Thu. Jul 18th, 2024

by Ana Grarian

Ana was in Syracuse last night for a presentation on “Green Infrastructure”. The presentation was about retrofitting Syracuse to better handle runoff water so that it didn’t cause pollution of lakes and streams, and presented less erosion. Storm water runoff sweeps pollutants from hard surfaces directly into streams, or is channeled through the storm sewers into the municipal waste system. This rapid influx of water means the treatment plants are overtaxed and end up discharging untreated sewage into the water.

One of the goals is to make the water in local streams suitable for people to touch without getting sick.

Huh, good idea. A creek walk is being planned that will allow residents a pleasant place to walk along the creek, and serve as a demonstration of different methods of water catchment and diversion. The idea is to catch water runoff from roofs, roads and parking lots so that it can more slowly be absorbed into the ground, and filter into the aquifers. Come to find out that when people have access to their streams and rivers – they care about them more. It seems this particular creek has been walled in, to the extent that, many residents didn’t even know where it was.

Of course this made Ana think about the rural areas she loves.

One of the measures of the “backwardness” of an area is the “amount of unpaved roads” that exist. When Ana first moved to CNY there were many sections of unpaved roads. The only real problem with them was that you should drive slower on them. In the winter they were better because they didn’t ice as badly. Turns out they also don’t have the runoff problems of paved roads. Same could be said of my dirt driveway – and you know – I’m not sure why everyone wants to pave their driveway – and then have to maintain that with applications of oil and sealant. (petro dollars)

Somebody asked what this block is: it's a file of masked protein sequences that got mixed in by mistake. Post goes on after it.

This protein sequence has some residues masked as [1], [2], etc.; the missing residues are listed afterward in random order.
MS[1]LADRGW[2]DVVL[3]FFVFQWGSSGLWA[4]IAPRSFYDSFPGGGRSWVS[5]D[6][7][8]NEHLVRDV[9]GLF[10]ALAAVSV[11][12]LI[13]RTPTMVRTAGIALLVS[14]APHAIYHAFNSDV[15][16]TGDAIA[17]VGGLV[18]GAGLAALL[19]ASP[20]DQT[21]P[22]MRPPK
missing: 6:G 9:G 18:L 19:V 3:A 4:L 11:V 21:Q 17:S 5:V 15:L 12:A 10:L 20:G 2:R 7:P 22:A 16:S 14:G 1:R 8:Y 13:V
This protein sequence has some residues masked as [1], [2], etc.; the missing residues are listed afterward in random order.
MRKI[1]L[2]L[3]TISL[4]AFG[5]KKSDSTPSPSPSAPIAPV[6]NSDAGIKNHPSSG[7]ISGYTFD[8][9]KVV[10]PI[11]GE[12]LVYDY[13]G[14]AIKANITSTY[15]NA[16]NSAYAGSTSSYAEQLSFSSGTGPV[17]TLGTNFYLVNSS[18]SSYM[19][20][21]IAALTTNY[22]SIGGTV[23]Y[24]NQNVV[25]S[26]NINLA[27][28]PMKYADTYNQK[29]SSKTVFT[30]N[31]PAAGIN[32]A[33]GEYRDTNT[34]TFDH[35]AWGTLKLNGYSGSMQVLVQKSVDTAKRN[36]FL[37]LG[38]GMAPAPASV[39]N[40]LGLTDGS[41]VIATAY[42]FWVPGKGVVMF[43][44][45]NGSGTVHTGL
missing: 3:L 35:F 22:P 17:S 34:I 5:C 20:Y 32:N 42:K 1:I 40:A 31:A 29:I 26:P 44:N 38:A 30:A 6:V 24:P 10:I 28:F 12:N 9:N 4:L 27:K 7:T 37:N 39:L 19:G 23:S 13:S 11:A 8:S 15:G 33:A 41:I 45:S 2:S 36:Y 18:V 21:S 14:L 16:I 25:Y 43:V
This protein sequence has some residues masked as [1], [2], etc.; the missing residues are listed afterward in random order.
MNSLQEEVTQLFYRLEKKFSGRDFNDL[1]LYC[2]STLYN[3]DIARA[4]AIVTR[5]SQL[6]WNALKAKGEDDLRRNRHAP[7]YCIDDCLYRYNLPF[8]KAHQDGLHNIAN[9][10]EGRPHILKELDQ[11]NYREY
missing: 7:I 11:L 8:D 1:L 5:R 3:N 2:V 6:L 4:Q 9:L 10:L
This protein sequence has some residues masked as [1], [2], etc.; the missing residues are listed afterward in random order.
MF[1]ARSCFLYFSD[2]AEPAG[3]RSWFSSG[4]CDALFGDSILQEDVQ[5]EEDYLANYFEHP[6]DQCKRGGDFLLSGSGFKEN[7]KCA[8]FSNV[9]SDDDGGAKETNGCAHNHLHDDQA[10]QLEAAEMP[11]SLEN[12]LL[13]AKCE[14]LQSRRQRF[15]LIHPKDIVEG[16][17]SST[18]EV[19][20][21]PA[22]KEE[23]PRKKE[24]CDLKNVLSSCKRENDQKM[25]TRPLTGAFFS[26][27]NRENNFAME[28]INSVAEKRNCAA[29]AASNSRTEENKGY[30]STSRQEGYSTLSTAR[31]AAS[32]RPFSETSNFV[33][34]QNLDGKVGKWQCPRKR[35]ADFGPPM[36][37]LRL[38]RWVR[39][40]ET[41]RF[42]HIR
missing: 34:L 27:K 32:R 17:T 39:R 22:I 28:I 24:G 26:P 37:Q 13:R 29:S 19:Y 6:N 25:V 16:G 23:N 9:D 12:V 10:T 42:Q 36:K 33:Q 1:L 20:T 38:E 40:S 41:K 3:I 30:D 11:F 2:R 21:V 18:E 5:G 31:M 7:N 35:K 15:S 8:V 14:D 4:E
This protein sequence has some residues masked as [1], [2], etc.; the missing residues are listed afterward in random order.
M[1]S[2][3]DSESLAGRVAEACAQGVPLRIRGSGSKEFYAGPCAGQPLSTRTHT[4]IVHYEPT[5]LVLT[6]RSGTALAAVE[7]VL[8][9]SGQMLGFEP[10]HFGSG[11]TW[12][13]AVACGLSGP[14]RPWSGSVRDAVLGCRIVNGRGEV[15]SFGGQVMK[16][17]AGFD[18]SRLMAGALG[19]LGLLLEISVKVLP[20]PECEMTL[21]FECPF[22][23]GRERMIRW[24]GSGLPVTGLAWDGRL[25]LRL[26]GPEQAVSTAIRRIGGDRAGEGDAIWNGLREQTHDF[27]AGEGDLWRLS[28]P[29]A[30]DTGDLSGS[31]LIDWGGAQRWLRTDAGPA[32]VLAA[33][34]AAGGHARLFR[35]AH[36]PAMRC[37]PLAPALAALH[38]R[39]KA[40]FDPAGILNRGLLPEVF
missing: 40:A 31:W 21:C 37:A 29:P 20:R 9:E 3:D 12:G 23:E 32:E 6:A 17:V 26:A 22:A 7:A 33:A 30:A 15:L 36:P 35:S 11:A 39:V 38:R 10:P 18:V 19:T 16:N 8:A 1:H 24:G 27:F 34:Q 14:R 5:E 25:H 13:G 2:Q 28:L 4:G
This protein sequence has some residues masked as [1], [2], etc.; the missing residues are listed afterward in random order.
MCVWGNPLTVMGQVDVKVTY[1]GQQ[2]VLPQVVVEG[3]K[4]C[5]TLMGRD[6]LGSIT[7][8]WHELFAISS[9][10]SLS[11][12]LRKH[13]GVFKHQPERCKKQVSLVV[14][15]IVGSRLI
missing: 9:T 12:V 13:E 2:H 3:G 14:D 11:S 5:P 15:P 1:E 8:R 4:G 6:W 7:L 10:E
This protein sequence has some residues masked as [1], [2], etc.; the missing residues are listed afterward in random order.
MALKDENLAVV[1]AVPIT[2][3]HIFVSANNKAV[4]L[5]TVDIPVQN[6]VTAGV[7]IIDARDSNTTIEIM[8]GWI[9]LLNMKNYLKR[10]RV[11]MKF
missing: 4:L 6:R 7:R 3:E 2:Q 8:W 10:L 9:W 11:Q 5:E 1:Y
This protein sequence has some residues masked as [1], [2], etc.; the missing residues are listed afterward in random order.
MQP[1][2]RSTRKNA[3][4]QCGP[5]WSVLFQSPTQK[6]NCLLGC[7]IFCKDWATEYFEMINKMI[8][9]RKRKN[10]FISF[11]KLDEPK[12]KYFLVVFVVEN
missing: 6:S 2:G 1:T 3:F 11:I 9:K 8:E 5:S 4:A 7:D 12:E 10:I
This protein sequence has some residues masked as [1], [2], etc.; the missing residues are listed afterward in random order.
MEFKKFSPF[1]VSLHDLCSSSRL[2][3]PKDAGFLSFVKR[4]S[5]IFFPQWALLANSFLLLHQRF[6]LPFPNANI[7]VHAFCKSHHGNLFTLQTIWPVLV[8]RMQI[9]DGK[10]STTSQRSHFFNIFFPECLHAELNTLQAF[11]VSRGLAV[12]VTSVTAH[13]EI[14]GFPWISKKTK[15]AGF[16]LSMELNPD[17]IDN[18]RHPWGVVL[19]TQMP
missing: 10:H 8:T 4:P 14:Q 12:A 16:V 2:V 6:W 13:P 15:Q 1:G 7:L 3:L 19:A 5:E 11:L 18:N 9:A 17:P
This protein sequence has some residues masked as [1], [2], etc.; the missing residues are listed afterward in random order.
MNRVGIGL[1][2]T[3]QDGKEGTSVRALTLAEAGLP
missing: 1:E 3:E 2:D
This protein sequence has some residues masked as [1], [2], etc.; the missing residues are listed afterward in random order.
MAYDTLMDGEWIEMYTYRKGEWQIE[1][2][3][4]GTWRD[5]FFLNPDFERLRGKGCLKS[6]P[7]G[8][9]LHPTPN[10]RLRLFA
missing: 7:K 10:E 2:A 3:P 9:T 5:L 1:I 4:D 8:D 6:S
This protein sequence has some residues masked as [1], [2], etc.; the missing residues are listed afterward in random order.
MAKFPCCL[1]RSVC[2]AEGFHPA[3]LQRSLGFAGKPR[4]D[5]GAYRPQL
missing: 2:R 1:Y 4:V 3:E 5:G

Syracuse is working with different types of pavement that allow for water to filter through rather than runoff to the side of the street into the sewers. Hmmmm. Seems like the folks who did Ithaca’s streets in bricks a hundred years ago, knew what they were doing. Unfortunately the engineers have not figured out how to make the underlayment work for the heavier vehicles on the road today.

Another old/new idea is a cistern.

There was a day when every house had a cistern in the cellar, that caught roof runoff, or at least a rain barrel. This water was used for laundry and scrubbing floors and even baths. Someone shared how in many places the use of cached water has become illegal. I’m not sure why that came about. I know gray-water systems are illegal in some places too. Yet reusing water for say – flushing toilets – is a great method of conservation.
Syracuse is planting trees which help to make use of the water going into the ground, as well as clean the air, provide aethestic beauty, and help to keep the city naturally cooler. There are well placed and planned gardens which make use of runoff water, slowing the flow and allowing for natural absorption into the soil.
Green roofs which prolong the life of the roof, can provide places for urban farming, help with cooling and heating costs, are beautiful, and prevent runoff. When asked about the structural strength needed for the added weight, it was pointed out, that often the old buildings were suitable, while newer construction had been built to “tighter standards” and thus could not support the added weight. Huh – old fashioned buildings were stronger?

Yeah – they also had windows that would open and close which reduces need for air conditioning (but I digress).

There is a lot of good work going on in Syracuse and other cities. It turns out that rain is not just a nuisance, it’s a neccesary part of our water system, and when you let people be in touch with the natural systems such as streams and creeks, they are more likely to respect that.

Country folk could have told them. We probably did. Turns out we knew what we were talking about.

By AFarmer

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